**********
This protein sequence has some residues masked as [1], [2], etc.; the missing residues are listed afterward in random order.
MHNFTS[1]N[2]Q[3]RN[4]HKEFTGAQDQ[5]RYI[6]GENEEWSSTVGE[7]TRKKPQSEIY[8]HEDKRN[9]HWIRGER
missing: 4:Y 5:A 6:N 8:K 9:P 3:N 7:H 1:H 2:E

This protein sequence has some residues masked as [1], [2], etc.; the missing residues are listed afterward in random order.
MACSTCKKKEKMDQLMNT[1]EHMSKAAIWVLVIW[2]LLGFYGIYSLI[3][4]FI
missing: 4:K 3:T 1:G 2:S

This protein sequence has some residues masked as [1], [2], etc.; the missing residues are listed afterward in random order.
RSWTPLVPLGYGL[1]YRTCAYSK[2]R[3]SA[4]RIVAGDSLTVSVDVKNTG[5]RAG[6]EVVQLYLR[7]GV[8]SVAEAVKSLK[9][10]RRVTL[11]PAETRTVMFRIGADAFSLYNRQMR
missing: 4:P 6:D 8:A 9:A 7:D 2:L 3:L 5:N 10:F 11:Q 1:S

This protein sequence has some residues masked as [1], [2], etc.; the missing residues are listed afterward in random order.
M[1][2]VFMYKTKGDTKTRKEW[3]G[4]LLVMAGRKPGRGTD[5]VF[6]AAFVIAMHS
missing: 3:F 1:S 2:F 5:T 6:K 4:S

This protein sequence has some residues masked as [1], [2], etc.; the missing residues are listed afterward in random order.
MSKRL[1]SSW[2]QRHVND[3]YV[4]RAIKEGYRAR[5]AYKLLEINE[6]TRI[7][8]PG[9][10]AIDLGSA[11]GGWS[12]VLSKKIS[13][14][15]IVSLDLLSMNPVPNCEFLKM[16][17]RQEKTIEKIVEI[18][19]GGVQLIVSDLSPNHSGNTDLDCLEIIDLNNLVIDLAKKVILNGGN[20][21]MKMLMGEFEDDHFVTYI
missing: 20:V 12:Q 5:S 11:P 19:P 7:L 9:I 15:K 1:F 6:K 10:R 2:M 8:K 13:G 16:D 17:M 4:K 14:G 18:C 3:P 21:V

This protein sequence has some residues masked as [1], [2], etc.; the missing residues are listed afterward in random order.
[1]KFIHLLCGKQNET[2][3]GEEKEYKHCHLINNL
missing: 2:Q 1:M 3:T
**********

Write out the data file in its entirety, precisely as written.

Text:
This protein sequence has some residues masked as [1], [2], etc.; the missing residues are listed afterward in random order.
MHNFTS[1]N[2]Q[3]RN[4]HKEFTGAQDQ[5]RYI[6]GENEEWSSTVGE[7]TRKKPQSEIY[8]HEDKRN[9]HWIRGER
missing: 4:Y 5:A 6:N 8:K 9:P 3:N 7:H 1:H 2:E

This protein sequence has some residues masked as [1], [2], etc.; the missing residues are listed afterward in random order.
MACSTCKKKEKMDQLMNT[1]EHMSKAAIWVLVIW[2]LLGFYGIYSLI[3][4]FI
missing: 4:K 3:T 1:G 2:S

This protein sequence has some residues masked as [1], [2], etc.; the missing residues are listed afterward in random order.
RSWTPLVPLGYGL[1]YRTCAYSK[2]R[3]SA[4]RIVAGDSLTVSVDVKNTG[5]RAG[6]EVVQLYLR[7]GV[8]SVAEAVKSLK[9][10]RRVTL[11]PAETRTVMFRIGADAFSLYNRQMR
missing: 4:P 6:D 8:A 9:A 7:D 2:L 3:L 5:N 10:F 11:Q 1:S

This protein sequence has some residues masked as [1], [2], etc.; the missing residues are listed afterward in random order.
M[1][2]VFMYKTKGDTKTRKEW[3]G[4]LLVMAGRKPGRGTD[5]VF[6]AAFVIAMHS
missing: 3:F 1:S 2:F 5:T 6:K 4:S

This protein sequence has some residues masked as [1], [2], etc.; the missing residues are listed afterward in random order.
MSKRL[1]SSW[2]QRHVND[3]YV[4]RAIKEGYRAR[5]AYKLLEINE[6]TRI[7][8]PG[9][10]AIDLGSA[11]GGWS[12]VLSKKIS[13][14][15]IVSLDLLSMNPVPNCEFLKM[16][17]RQEKTIEKIVEI[18][19]GGVQLIVSDLSPNHSGNTDLDCLEIIDLNNLVIDLAKKVILNGGN[20][21]MKMLMGEFEDDHFVTYI
missing: 20:V 12:Q 5:S 11:P 19:P 7:L 9:I 15:K 1:F 6:K 10:R 2:M 8:K 13:G 16:D 17:M 4:K 14:G 18:C 3:P 21:V

This protein sequence has some residues masked as [1], [2], etc.; the missing residues are listed afterward in random order.
[1]KFIHLLCGKQNET[2][3]GEEKEYKHCHLINNL
missing: 2:Q 1:M 3:T